Top 5 Tips For Grouse Hunting
Not only is grouse hunting a very fun hobby for many people, it’s also a great way to put food in the table. Grouse are very common game birds in the United States, and in many scenarios they will be better to hunt than turkeys. Whereas turkeys are quite large and can cause you to waste the meat if you are alone, with grouse, you won’t have this problem.
However, many people mistakenly believe that hunting grouse requires far less skill than hunting turkey or larger game such as deer or elk. This is simply not true and can keep you from success if you follow it. Grouse hunting doesn’t mean that you just walk around in the forest and expect one to randomly fly out of the brush for you to shoot.
In reality, grouse hunting requires just as much as skill as hunting most other kinds of game in North America. The good news is that if you know what you’re doing, you dramatically increase your chances of having a successful hunt. Let’s go over the top five tips for grouse hunting:
1. Practice Your Shooting Skills
The first thing you need to do before you even think about hunting grouse is to practice your shooting skills. This is a tip that holds true regardless of what you’re hunting. After all, if you’re not a good shot, not only do you decrease the odds of you hitting your target it’s also a major safety concern.
The best way to practice your shooting skills for grouse will be with sporting clays and to play rounds of skeet or trap. Your window for shooting a grouse will be very short because when disturbed, they will quickly fly from their hidden position to a new one. Skeet and trap are a similar set up as the clays will be shot quickly across your field of vision and you’ll have mere seconds to react and fire.
Practice bringing up your shotgun quickly and aim just in front of the clay to make a hit. Through repetition, you will get the hang of it and you’ll be able to put your skills to the test on your next grouse hunt.
2. Choosing Your Equipment
As with any hunt, you’ll need to choose your equipment wisely. 20 gauge and .410 bore are the two most common calibers of shotgun that are used for grouse as they are both light enough to avoid making a mess of meat; use birdshot in both cases. Some hunters will use 12 gauge birdshot for grouse as well, though others believe 12 gauge is too heavy and should be reserved for larger game birds such as turkey.
In addition to your shotgun, you will also need an orange vest (if applicable to the laws in your area), a solid pair of hiking boots, a coat or jacket to keep you warm, navigation equipment, knife, water, a survival kit, and a pouch to hold your spare shells. In addition, consider carrying a .22 LR sidearm for personal protection or as a backup to your shotgun; many grouse have been taken with a .22 just as they have with a shotgun.
3. Walk Slowly and Stop Often
Trampling on through the woods like it’s nobody’s business is a mistake that newbie grouse hunters make and one that you would be best avoiding. Grouse hunting should be done slowly and quietly, not loudly and quickly.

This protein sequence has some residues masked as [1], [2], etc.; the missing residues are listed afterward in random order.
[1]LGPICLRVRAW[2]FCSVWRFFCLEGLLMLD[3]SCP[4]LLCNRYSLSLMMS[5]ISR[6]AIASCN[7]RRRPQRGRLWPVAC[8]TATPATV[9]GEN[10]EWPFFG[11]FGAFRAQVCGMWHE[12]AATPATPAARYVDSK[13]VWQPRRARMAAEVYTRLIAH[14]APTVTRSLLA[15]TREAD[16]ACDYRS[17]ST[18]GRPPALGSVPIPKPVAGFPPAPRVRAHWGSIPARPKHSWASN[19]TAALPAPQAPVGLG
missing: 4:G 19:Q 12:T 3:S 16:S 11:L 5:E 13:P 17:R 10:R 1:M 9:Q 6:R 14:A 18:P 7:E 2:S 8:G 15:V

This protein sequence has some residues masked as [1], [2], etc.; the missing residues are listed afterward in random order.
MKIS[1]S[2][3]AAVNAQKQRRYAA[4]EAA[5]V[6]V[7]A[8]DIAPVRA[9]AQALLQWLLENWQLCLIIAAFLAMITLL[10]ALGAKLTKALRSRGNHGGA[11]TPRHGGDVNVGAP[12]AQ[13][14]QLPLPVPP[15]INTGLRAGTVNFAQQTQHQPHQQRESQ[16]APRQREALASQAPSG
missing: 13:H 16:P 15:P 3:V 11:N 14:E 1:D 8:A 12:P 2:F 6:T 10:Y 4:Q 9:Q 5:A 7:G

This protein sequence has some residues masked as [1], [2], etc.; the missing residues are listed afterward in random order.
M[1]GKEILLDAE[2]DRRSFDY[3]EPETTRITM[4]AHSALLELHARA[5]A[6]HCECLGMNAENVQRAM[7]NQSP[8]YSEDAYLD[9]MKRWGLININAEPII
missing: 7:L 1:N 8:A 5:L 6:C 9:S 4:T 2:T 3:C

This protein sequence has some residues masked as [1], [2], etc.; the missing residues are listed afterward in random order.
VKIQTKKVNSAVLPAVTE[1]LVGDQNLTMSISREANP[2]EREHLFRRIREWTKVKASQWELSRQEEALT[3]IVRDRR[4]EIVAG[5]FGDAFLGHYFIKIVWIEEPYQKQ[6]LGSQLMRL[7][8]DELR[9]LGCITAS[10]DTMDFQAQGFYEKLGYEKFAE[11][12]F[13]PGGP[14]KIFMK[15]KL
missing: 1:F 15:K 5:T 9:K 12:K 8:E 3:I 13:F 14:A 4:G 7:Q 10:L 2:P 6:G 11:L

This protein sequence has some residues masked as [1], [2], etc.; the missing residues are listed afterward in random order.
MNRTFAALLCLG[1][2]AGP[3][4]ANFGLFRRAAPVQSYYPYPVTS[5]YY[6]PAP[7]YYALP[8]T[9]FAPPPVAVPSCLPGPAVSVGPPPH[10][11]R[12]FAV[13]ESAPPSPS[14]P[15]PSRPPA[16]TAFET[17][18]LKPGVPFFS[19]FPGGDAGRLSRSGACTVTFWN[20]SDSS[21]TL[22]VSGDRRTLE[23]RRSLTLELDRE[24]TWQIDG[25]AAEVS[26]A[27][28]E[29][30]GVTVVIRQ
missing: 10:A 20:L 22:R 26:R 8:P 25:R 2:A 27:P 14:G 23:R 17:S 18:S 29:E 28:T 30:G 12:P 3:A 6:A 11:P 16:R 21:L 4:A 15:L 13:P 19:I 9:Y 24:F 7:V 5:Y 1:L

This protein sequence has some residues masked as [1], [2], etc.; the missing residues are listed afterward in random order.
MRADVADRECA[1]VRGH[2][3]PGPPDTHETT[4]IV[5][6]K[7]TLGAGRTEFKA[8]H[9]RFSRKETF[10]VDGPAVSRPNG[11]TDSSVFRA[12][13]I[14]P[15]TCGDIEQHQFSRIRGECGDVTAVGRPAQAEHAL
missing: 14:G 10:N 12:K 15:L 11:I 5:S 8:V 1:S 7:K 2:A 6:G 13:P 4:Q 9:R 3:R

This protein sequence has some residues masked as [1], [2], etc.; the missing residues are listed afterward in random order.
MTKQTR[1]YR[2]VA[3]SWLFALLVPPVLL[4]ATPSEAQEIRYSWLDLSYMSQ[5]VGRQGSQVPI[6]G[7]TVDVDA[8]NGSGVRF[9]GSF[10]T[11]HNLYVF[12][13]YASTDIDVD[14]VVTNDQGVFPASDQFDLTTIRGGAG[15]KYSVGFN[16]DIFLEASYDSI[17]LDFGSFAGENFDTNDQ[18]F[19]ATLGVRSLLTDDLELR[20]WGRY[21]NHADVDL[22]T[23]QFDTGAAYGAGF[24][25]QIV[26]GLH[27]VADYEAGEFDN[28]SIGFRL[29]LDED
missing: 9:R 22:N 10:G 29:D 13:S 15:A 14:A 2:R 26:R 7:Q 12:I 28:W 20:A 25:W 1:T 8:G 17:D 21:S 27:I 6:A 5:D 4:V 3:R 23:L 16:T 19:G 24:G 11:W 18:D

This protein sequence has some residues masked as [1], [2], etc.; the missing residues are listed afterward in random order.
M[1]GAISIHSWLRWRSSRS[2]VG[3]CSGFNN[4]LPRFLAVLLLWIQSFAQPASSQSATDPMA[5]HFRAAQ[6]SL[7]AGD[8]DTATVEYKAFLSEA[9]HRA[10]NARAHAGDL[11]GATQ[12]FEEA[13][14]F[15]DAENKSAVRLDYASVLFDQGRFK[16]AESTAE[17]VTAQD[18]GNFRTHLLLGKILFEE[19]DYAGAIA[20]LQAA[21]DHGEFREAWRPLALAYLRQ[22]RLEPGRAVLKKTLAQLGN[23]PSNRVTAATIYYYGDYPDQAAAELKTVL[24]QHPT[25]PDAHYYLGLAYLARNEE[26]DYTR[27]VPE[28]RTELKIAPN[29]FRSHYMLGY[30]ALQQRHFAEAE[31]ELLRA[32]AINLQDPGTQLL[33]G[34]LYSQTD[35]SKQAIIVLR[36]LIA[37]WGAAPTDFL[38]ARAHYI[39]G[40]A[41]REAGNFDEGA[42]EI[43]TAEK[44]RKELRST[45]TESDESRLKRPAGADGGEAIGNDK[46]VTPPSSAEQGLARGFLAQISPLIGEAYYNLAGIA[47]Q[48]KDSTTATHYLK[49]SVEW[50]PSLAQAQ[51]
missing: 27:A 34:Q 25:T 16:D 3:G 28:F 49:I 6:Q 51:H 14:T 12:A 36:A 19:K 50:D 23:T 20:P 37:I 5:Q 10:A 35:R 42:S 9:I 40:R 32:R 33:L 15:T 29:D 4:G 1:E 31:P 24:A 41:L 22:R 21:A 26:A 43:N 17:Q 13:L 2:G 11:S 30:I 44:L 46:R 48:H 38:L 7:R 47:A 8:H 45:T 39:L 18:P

The reason why is because grouse are actually more unnerved by silence than by loud noises, so you’ll be more likely to flush one out if you walk slowly and stop often. When a grouse thinks he hears you approaching and then hears nothing when you stop, it will make him believe that you are about to attack and he may fly into the air to give away his position. In contrast to this, if he continues to hear you walking on by, he’ll remain still and hidden.
4. Know Where to Find Grouse
Grouse are certainly one of the most challenging types of game birds to hunt, but you can always make it less challenging just by knowing where grouse like to be. The best places to look for grouse in a forest will be in the thick, brushy parts with small trees, bushes, sapling growth, and grapevines.
While it’s certainly not very pleasant to walk through these parts of the woods, these are also the best hiding spots for grouse and where you’ll need to go if you want to flush them out.
5. Try For A Second Flush
Let’s say that you manage to flush a grouse out but before you can get a shot off the grouse disappears again. Does this mean that you should give your hopes up? Absolutely not. On the contrary, you should always try for a second or third flush after the first.
After flushing out a grouse, mentally mark the location of the flush. Grouse don’t fly very far, so your prey should be within a hundred and fifty yard vicinity of this location. Walk around within this vicinity, and you should be able to flush them out again.
In addition, it’s also important to remember that there may be multiple grouse in the same area, so just because you flushed one or two out doesn’t mean that there aren’t any more there. Continue hunting the same area for an extended period of time rather than moving on to a new one.
All in all, grouse hunting is a little more complicated than it sounds. It requires much planning, knowledge, and due diligence on your part to be successful.
The good news is that grouse hunting is very fun as anticipation builds for when the next bird will burst out of its cover and give you the opportunity to take a shot. By following tips you have learned in this article, you will dramatically increase the odds of that happening.